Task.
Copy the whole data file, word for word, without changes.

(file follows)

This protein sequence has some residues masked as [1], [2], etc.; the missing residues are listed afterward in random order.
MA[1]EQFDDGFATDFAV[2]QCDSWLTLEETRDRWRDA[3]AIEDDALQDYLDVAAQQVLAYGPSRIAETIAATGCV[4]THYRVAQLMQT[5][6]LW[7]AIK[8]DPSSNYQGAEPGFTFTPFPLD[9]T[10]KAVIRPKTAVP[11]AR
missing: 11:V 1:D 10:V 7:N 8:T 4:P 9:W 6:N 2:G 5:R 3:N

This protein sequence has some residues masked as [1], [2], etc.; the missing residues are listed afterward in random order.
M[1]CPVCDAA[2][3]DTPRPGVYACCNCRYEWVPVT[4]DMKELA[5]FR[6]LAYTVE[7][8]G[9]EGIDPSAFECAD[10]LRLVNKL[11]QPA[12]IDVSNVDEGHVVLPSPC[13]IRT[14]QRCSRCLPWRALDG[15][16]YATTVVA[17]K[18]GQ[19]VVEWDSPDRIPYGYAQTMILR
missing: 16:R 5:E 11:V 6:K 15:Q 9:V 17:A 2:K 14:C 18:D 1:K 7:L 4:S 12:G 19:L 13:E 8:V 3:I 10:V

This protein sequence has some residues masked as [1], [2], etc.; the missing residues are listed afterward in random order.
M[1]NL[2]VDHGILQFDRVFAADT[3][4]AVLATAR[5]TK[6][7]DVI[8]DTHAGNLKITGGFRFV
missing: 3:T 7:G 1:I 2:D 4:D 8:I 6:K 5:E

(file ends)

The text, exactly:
This protein sequence has some residues masked as [1], [2], etc.; the missing residues are listed afterward in random order.
MA[1]EQFDDGFATDFAV[2]QCDSWLTLEETRDRWRDA[3]AIEDDALQDYLDVAAQQVLAYGPSRIAETIAATGCV[4]THYRVAQLMQT[5][6]LW[7]AIK[8]DPSSNYQGAEPGFTFTPFPLD[9]T[10]KAVIRPKTAVP[11]AR
missing: 11:V 1:D 10:V 7:N 8:T 4:P 9:W 6:N 2:G 5:R 3:N

This protein sequence has some residues masked as [1], [2], etc.; the missing residues are listed afterward in random order.
M[1]CPVCDAA[2][3]DTPRPGVYACCNCRYEWVPVT[4]DMKELA[5]FR[6]LAYTVE[7][8]G[9]EGIDPSAFECAD[10]LRLVNKL[11]QPA[12]IDVSNVDEGHVVLPSPC[13]IRT[14]QRCSRCLPWRALDG[15][16]YATTVVA[17]K[18]GQ[19]VVEWDSPDRIPYGYAQTMILR
missing: 16:R 5:E 11:V 6:K 15:Q 9:V 17:A 2:K 14:C 18:D 1:K 7:L 4:S 12:G 19:L 13:E 8:V 3:I 10:V

This protein sequence has some residues masked as [1], [2], etc.; the missing residues are listed afterward in random order.
M[1]NL[2]VDHGILQFDRVFAADT[3][4]AVLATAR[5]TK[6][7]DVI[8]DTHAGNLKITGGFRFV
missing: 3:T 7:G 1:I 2:D 4:D 8:I 6:K 5:E